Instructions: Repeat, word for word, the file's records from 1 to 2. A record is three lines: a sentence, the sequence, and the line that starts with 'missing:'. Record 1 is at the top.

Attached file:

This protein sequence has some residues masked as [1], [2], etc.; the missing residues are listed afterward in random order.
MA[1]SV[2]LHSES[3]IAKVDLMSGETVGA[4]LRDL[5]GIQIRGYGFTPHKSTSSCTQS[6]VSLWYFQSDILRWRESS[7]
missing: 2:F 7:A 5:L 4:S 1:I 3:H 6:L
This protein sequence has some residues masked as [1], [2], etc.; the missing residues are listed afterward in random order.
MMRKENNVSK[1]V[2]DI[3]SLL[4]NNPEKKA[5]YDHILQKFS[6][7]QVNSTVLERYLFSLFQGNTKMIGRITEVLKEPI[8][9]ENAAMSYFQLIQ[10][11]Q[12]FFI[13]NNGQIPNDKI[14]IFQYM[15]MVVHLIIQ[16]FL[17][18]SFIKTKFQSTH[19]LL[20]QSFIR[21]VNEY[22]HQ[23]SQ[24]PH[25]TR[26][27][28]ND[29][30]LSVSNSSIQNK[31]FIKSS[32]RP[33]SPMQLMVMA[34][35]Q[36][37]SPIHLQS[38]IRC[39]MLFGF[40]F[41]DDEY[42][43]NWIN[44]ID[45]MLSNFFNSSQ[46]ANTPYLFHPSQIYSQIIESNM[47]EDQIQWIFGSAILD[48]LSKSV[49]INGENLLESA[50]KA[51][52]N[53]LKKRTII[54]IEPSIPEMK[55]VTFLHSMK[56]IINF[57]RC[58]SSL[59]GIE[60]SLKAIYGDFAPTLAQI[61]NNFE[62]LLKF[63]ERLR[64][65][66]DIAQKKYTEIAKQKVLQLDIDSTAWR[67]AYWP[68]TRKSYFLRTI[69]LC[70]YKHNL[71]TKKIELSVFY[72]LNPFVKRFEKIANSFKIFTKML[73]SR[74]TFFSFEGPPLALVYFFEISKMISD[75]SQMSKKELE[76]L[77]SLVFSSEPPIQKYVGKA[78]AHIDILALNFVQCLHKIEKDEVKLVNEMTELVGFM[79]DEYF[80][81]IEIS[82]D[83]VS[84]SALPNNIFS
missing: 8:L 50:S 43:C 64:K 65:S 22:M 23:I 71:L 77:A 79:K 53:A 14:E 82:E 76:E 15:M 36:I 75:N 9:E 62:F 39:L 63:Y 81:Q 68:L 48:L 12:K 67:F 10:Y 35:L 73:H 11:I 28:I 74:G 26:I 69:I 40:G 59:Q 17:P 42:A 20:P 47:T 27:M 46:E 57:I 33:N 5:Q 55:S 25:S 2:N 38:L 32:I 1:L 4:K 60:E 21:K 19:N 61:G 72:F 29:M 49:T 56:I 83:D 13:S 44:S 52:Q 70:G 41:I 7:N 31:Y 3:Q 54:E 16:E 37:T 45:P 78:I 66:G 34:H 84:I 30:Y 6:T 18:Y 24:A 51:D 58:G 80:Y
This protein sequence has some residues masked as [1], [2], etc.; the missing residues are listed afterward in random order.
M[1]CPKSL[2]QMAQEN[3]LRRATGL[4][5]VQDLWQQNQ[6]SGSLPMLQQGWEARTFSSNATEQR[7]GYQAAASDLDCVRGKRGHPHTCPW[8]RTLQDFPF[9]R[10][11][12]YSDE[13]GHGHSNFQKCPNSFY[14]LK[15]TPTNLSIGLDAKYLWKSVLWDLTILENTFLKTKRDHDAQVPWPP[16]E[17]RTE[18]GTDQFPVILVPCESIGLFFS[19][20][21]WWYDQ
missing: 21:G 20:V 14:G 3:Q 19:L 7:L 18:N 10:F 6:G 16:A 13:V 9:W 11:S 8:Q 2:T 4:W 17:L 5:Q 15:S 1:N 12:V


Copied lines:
This protein sequence has some residues masked as [1], [2], etc.; the missing residues are listed afterward in random order.
MA[1]SV[2]LHSES[3]IAKVDLMSGETVGA[4]LRDL[5]GIQIRGYGFTPHKSTSSCTQS[6]VSLWYFQSDILRWRESS[7]
missing: 2:F 7:A 5:L 4:S 1:I 3:H 6:L
This protein sequence has some residues masked as [1], [2], etc.; the missing residues are listed afterward in random order.
MMRKENNVSK[1]V[2]DI[3]SLL[4]NNPEKKA[5]YDHILQKFS[6][7]QVNSTVLERYLFSLFQGNTKMIGRITEVLKEPI[8][9]ENAAMSYFQLIQ[10][11]Q[12]FFI[13]NNGQIPNDKI[14]IFQYM[15]MVVHLIIQ[16]FL[17][18]SFIKTKFQSTH[19]LL[20]QSFIR[21]VNEY[22]HQ[23]SQ[24]PH[25]TR[26][27][28]ND[29][30]LSVSNSSIQNK[31]FIKSS[32]RP[33]SPMQLMVMA[34][35]Q[36][37]SPIHLQS[38]IRC[39]MLFGF[40]F[41]DDEY[42][43]NWIN[44]ID[45]MLSNFFNSSQ[46]ANTPYLFHPSQIYSQIIESNM[47]EDQIQWIFGSAILD[48]LSKSV[49]INGENLLESA[50]KA[51][52]N[53]LKKRTII[54]IEPSIPEMK[55]VTFLHSMK[56]IINF[57]RC[58]SSL[59]GIE[60]SLKAIYGDFAPTLAQI[61]NNFE[62]LLKF[63]ERLR[64][65][66]DIAQKKYTEIAKQKVLQLDIDSTAWR[67]AYWP[68]TRKSYFLRTI[69]LC[70]YKHNL[71]TKKIELSVFY[72]LNPFVKRFEKIANSFKIFTKML[73]SR[74]TFFSFEGPPLALVYFFEISKMISD[75]SQMSKKELE[76]L[77]SLVFSSEPPIQKYVGKA[78]AHIDILALNFVQCLHKIEKDEVKLVNEMTELVGFM[79]DEYF[80][81]IEIS[82]D[83]VS[84]SALPNNIFS
missing: 8:L 50:S 43:C 64:K 65:S 22:M 23:I 71:L 77:A 79:K 53:A 14:E 82:E 76:E 15:M 36:I 75:N 9:E 62:F 39:L 63:Y 81:Q 68:L 48:L 12:K 67:F 10:Y 35:L 73:H 11:I 28:I 74:G 26:I 69:I 40:G 59:Q 17:P 42:A 20:P 47:T 27:M 46:E 57:I 33:N 5:Q 55:S 25:S 2:N 38:L 32:I 1:L 4:K 60:E 21:K 19:N 61:G 72:F 29:M 49:T 56:I 83:D 13:S 44:S 52:Q 70:G 41:I 7:N 31:Y 3:Q 54:E 16:E 37:T 45:P 78:I 66:G 34:H 84:I 30:Y 6:T 18:Y 24:A 51:D 58:G 80:Y